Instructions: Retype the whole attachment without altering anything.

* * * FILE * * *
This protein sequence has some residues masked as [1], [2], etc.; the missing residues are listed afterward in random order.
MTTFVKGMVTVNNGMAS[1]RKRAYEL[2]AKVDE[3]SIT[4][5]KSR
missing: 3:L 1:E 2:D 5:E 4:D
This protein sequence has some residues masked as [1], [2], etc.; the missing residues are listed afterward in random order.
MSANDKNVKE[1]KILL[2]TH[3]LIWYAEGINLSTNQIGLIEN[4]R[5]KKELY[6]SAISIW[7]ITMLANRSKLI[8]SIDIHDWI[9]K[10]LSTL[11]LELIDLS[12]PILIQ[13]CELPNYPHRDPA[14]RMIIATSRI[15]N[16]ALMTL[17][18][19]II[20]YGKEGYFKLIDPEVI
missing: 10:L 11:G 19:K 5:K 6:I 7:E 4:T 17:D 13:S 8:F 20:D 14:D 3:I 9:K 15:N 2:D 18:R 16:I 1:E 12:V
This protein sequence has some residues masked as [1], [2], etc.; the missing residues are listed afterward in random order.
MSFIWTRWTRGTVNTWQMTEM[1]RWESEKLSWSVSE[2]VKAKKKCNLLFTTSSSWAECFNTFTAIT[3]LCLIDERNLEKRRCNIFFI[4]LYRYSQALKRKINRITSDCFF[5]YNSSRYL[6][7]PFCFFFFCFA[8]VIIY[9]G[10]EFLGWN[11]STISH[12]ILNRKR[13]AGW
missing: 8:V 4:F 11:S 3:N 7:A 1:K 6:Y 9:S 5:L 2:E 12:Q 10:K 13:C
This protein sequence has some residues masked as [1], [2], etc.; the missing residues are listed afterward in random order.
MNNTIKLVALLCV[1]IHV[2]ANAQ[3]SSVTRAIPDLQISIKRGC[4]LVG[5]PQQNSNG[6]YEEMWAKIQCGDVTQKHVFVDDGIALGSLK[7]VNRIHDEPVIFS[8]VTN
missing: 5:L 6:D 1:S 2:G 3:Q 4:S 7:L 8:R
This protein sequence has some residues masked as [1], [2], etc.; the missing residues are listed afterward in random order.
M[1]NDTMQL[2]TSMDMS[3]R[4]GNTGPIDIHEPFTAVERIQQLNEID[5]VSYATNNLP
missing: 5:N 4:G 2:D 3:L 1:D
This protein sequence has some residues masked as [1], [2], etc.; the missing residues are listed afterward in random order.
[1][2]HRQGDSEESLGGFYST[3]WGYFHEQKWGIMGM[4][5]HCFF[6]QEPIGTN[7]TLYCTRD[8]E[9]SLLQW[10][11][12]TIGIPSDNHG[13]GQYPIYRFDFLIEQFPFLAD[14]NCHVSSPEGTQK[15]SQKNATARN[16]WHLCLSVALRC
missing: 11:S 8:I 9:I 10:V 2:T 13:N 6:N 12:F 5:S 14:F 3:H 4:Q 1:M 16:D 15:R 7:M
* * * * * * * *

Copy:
This protein sequence has some residues masked as [1], [2], etc.; the missing residues are listed afterward in random order.
MTTFVKGMVTVNNGMAS[1]RKRAYEL[2]AKVDE[3]SIT[4][5]KSR
missing: 3:L 1:E 2:D 5:E 4:D
This protein sequence has some residues masked as [1], [2], etc.; the missing residues are listed afterward in random order.
MSANDKNVKE[1]KILL[2]TH[3]LIWYAEGINLSTNQIGLIEN[4]R[5]KKELY[6]SAISIW[7]ITMLANRSKLI[8]SIDIHDWI[9]K[10]LSTL[11]LELIDLS[12]PILIQ[13]CELPNYPHRDPA[14]RMIIATSRI[15]N[16]ALMTL[17][18][19]II[20]YGKEGYFKLIDPEVI
missing: 10:L 11:G 19:K 5:K 6:I 7:E 4:T 17:D 13:S 8:F 20:D 14:D 3:I 9:K 15:N 2:D 18:R 16:I 1:E 12:V
This protein sequence has some residues masked as [1], [2], etc.; the missing residues are listed afterward in random order.
MSFIWTRWTRGTVNTWQMTEM[1]RWESEKLSWSVSE[2]VKAKKKCNLLFTTSSSWAECFNTFTAIT[3]LCLIDERNLEKRRCNIFFI[4]LYRYSQALKRKINRITSDCFF[5]YNSSRYL[6][7]PFCFFFFCFA[8]VIIY[9]G[10]EFLGWN[11]STISH[12]ILNRKR[13]AGW
missing: 8:V 4:F 11:S 3:N 7:A 1:K 6:Y 9:S 5:L 2:E 12:Q 10:K 13:C
This protein sequence has some residues masked as [1], [2], etc.; the missing residues are listed afterward in random order.
MNNTIKLVALLCV[1]IHV[2]ANAQ[3]SSVTRAIPDLQISIKRGC[4]LVG[5]PQQNSNG[6]YEEMWAKIQCGDVTQKHVFVDDGIALGSLK[7]VNRIHDEPVIFS[8]VTN
missing: 5:L 6:D 1:S 2:G 3:Q 4:S 7:L 8:R
This protein sequence has some residues masked as [1], [2], etc.; the missing residues are listed afterward in random order.
M[1]NDTMQL[2]TSMDMS[3]R[4]GNTGPIDIHEPFTAVERIQQLNEID[5]VSYATNNLP
missing: 5:N 4:G 2:D 3:L 1:D
This protein sequence has some residues masked as [1], [2], etc.; the missing residues are listed afterward in random order.
[1][2]HRQGDSEESLGGFYST[3]WGYFHEQKWGIMGM[4][5]HCFF[6]QEPIGTN[7]TLYCTRD[8]E[9]SLLQW[10][11][12]TIGIPSDNHG[13]GQYPIYRFDFLIEQFPFLAD[14]NCHVSSPEGTQK[15]SQKNATARN[16]WHLCLSVALRC
missing: 11:S 8:I 9:I 10:V 2:T 13:N 6:N 12:F 5:S 14:F 3:H 4:Q 1:M 16:D 15:R 7:M